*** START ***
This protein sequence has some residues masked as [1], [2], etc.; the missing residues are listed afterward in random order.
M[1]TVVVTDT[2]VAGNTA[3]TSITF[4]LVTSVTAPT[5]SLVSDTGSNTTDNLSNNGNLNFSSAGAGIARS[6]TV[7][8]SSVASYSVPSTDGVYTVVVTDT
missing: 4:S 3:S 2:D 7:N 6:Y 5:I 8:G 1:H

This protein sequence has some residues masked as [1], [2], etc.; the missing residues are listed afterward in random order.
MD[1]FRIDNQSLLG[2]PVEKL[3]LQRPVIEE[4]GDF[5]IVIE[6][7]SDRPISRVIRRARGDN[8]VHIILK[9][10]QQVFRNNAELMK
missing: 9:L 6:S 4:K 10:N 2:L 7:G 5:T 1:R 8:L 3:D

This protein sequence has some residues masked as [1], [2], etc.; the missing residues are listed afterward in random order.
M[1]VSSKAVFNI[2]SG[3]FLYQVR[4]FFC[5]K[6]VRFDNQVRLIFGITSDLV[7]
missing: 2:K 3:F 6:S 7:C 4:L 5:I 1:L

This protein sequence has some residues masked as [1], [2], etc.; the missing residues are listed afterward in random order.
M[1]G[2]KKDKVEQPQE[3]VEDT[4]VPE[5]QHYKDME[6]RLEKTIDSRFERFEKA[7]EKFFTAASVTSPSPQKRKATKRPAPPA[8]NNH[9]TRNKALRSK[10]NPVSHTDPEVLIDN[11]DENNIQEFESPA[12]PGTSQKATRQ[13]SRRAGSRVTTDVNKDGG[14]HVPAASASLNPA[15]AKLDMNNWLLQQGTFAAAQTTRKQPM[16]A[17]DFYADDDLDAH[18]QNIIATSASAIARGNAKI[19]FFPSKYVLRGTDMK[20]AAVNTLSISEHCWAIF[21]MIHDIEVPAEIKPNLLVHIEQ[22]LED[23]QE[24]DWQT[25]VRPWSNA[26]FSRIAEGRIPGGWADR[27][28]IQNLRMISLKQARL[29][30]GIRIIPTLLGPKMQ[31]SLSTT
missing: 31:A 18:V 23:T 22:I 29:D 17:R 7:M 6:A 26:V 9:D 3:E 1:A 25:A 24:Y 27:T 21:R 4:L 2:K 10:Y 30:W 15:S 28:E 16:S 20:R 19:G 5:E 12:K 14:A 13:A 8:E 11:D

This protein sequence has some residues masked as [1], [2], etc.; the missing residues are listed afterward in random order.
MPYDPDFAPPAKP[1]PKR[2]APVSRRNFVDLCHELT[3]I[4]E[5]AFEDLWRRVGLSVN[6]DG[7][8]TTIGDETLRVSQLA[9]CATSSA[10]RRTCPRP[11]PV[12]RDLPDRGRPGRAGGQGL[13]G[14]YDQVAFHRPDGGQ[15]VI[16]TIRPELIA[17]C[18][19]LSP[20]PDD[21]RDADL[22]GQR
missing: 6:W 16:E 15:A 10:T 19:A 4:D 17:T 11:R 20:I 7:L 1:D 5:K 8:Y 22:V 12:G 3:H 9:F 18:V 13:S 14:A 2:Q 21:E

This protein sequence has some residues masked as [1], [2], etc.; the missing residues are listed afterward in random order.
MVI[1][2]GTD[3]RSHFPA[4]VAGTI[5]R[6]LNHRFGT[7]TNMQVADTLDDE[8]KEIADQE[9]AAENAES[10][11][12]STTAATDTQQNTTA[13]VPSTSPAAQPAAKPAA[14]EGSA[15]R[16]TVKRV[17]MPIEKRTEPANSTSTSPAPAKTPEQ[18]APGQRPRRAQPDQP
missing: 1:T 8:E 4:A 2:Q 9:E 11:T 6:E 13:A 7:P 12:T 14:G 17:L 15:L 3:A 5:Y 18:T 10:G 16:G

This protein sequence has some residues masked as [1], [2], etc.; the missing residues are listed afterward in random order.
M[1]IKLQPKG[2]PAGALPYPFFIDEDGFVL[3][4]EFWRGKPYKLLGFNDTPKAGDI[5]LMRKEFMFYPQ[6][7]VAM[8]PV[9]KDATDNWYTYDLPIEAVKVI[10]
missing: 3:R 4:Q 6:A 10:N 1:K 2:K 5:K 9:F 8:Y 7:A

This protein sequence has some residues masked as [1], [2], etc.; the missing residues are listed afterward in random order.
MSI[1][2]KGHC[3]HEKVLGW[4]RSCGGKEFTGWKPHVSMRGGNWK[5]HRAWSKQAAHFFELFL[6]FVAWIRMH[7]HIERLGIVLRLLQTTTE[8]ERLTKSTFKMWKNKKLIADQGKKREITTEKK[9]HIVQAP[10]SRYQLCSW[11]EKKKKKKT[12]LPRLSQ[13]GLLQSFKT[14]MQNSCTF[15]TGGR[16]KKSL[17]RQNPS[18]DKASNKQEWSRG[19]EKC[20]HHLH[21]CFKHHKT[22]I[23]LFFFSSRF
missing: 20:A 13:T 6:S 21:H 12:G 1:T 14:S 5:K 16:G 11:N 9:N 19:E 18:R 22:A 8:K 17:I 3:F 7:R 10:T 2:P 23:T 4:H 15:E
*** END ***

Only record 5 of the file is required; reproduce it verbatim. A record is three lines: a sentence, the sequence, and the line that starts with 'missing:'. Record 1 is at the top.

This protein sequence has some residues masked as [1], [2], etc.; the missing residues are listed afterward in random order.
MPYDPDFAPPAKP[1]PKR[2]APVSRRNFVDLCHELT[3]I[4]E[5]AFEDLWRRVGLSVN[6]DG[7][8]TTIGDETLRVSQLA[9]CATSSA[10]RRTCPRP[11]PV[12]RDLPDRGRPGRAGGQGL[13]G[14]YDQVAFHRPDGGQ[15]VI[16]TIRPELIA[17]C[18][19]LSP[20]PDD[21]RDADL[22]GQR
missing: 6:W 16:E 15:A 10:T 19:A 4:D 17:T 11:R 20:I 7:L 1:D 5:K 8:Y 22:V 12:G 3:H 9:F 18:V 13:S 14:A 2:Q 21:E